Breast cancer risk in relation to adipose concentrations of organochlorine pesticides and polychlorinated biphenyls in Long Island, New York

Steven D. Stellman, Mirjana V. Djordjevic, Julie A. Britton, Joshua E. Muscat, Marc L. Citron, Margaret Kemeny, Erna Busch, Lin Gong

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Abstract

To assess a possible etiological role of organochlorine compounds in breast cancer development on Long Island, a high-risk region of New York State, concentrations of organochlorine pesticides and polychlorinated biphenyls (PCBs) were measured in the adipose tissue of 232 women with breast cancer and 323 hospital controls admitted to surgery for benign breast disease or nonbreast-related conditions. Seven pesticide residues and 14 PCB congeners were assayed via a supercritical fluid extraction method followed by gas chromatography with electron capture detection. After adjustment for age and body mass index, which were strongly correlated with organochlorine levels, adipose concentrations of 1, 1-dichloro-2, 2-di(4-chlorophenyl)ethylene, total pesticides, and total polychlorinated biphenyls (PCBs) did not differ significantly between cases and controls. The relative abundance of individual pesticide species and PCB congeners was similar in cases and controls. Odds ratios adjusted for age, BMI, hospital, and race gave no evidence of a dose-response for 1, 1-dichloro-2, 2-di(4chlorophenyl)ethylene, total pesticides, or total PCBs, whether stratified by estrogen receptor status or not. Breast cancer risk among Long Island residents was not elevated compared with residents of the adjacent New York City borough of Queens. We did not confirm a previously reported association between breast cancer risk and levels of PCB congener 118 (2, 3', 4, 4', 5-pentachlorobiphenyl), nor did we observe an association with the most abundant congener 153 (2, 2', 4, 4', 5, 5'-hexachlorobiphenyl), a strong inducer of phase I enzymes that was reported recently to have estrogenic properties. Only PCB congener 183 (2, 2', 3, 4, 4', 5', 6-heptachlorobiphenyl), which is also an inducer, was significantly associated with risk, with an adjusted odds ratio of 2.0 (95% confidence interval, 1.2-3.4) in women with adipose levels >5.67 ng/g; the biological importance of this observation is unclear without confirmation in additional studies. Although neither the present nor other studies have provided convincing evidence of an association between body burden of 1, 1, 1-trichloro-2, 2-bis(4-chlorophenyl)ethane and PCBs with cancer of the breast, these compounds are rated as 'possible' and 'probable' human carcinogens, respectively, by the International Agency for Research on Cancer. Investigations of associations with cancer at other sites should be carried out.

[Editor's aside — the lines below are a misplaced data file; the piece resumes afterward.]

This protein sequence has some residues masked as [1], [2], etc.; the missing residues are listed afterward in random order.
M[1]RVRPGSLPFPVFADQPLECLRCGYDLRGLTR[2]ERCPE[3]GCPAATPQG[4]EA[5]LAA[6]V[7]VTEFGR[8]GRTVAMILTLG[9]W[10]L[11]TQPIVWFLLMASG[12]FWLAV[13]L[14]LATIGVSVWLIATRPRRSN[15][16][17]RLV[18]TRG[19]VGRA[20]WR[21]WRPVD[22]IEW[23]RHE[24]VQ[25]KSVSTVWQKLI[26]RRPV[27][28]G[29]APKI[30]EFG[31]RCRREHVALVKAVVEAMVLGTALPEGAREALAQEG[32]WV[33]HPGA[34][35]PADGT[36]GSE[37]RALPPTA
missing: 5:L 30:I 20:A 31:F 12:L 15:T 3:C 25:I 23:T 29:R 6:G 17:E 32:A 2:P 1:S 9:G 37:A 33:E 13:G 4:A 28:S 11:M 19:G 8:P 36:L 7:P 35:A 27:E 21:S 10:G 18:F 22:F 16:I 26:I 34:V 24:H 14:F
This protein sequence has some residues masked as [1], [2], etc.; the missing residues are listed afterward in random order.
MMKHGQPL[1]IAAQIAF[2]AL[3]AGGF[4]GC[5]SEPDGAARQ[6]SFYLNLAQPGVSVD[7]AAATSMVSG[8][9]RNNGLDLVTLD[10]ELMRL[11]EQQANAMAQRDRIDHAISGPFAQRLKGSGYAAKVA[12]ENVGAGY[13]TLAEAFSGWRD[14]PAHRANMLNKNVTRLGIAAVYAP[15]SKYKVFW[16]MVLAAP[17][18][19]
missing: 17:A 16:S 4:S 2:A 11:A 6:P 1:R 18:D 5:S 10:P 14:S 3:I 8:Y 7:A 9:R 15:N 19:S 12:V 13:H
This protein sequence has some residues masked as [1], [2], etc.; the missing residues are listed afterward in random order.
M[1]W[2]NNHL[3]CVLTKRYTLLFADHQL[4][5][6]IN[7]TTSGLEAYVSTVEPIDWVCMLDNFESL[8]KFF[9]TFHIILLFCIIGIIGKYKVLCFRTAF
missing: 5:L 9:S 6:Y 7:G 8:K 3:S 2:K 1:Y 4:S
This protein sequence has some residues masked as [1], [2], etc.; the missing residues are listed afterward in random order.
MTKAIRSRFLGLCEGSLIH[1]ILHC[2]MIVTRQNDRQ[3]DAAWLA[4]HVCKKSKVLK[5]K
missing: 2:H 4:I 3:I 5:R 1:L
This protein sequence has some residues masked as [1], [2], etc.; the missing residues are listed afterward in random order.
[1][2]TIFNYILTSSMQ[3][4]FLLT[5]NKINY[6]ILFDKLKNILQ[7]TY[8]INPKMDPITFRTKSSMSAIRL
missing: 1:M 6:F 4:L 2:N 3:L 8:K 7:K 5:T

Original languageEnglish (US)
Pages (from-to)1241-1249
Number of pages9
JournalCancer Epidemiology Biomarkers and Prevention
Volume9
Issue number11
StatePublished - Jan 1 2000

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All Science Journal Classification (ASJC) codes

  • Epidemiology
  • Oncology

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